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Family seeks answers after NYPD fatally shoots man

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The 2 foot machete police say a suspect refused to drop before he was fatally shot by officers in the Bronx. The 2 foot machete police say a suspect refused to drop before he was fatally shot by officers in the Bronx.
MOTT HAVEN -

A family is seeking answers after police shot and killed a man armed with a machete while serving a search warrant at the wrong Bronx apartment, they claim.

Officers were searching for drugs and guns inside of an apartment at 230 Brook Ave. around 4 a.m. Tuesday when they encountered Mario Sanabria, 69, holding a two-foot-long blade in a back bedroom.

MORE: NYPD delivers news conference on officer-involved shooting

They say they ordered Sanabria to drop the weapon, but he did not listen. An officer shot him once in the chest. He later died at Lincoln Hospital.

"My uncle really didn't deserve that," says Sanabria's nephew, Yibrin Sanabria Ruiz. "He probably didn't understand what the cops were saying, because he doesn't speak a lick of English."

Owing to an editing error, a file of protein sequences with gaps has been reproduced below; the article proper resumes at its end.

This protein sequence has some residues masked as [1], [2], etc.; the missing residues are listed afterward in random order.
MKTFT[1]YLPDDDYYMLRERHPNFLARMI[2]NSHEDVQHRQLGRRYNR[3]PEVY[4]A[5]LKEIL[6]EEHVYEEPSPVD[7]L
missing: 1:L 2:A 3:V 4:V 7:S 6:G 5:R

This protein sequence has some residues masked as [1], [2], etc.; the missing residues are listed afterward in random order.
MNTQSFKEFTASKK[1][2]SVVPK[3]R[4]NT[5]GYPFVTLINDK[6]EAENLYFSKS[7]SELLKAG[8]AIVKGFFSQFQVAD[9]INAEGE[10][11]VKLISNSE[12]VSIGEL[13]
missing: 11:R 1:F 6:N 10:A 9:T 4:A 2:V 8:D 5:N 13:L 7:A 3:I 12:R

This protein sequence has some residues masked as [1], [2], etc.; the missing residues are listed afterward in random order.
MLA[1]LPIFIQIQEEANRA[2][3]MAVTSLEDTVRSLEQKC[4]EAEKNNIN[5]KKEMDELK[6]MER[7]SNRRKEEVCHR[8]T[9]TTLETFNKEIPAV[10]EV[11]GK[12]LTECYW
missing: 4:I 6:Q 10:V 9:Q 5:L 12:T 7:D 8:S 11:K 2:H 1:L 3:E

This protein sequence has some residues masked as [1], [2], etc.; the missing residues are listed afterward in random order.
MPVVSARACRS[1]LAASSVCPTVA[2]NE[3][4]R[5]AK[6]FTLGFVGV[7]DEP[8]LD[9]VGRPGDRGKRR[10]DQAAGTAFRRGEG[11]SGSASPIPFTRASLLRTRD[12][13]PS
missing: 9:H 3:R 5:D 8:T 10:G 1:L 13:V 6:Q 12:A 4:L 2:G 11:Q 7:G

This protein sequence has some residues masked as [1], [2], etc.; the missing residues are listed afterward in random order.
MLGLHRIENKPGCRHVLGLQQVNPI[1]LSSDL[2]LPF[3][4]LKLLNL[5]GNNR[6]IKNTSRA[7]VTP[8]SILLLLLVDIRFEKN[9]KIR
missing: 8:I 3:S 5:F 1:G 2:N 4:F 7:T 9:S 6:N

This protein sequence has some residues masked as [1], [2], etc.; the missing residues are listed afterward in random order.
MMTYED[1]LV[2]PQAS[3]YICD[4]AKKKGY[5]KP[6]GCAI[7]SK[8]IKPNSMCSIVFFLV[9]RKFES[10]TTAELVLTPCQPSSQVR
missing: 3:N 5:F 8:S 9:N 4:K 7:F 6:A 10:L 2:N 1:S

Police say they were initially looking for a different man, who they took into custody outside of the building.

Relatives say Sanabria lived with another family member who is in his early 90s. That man's son, Miguel Angel Conde, is who police took into custody. But they released Conde after he says they realized they had the wrong guy.

Conde spent most of the day facing police questioning at the 40th Precinct. He says police had a warrant out for him on suspicion of guns and narcotics, but they ultimately let him go -- after he says they told him he was in the clear.

Conde says police showed him a picture of himself, but it bore the name Daniel Conde.

"That's not me. I'm not related. I don't know him," he tells News 12.

It's unclear why police were at Miguel Conde's home if they were looking for Daniel Conde. The NYPD did not immediately respond to News 12's request for comment.

Relatives remember Sanabria as a calm, quiet man. They say he served in the Honduran military before immigrating to the United States in the 1990s.

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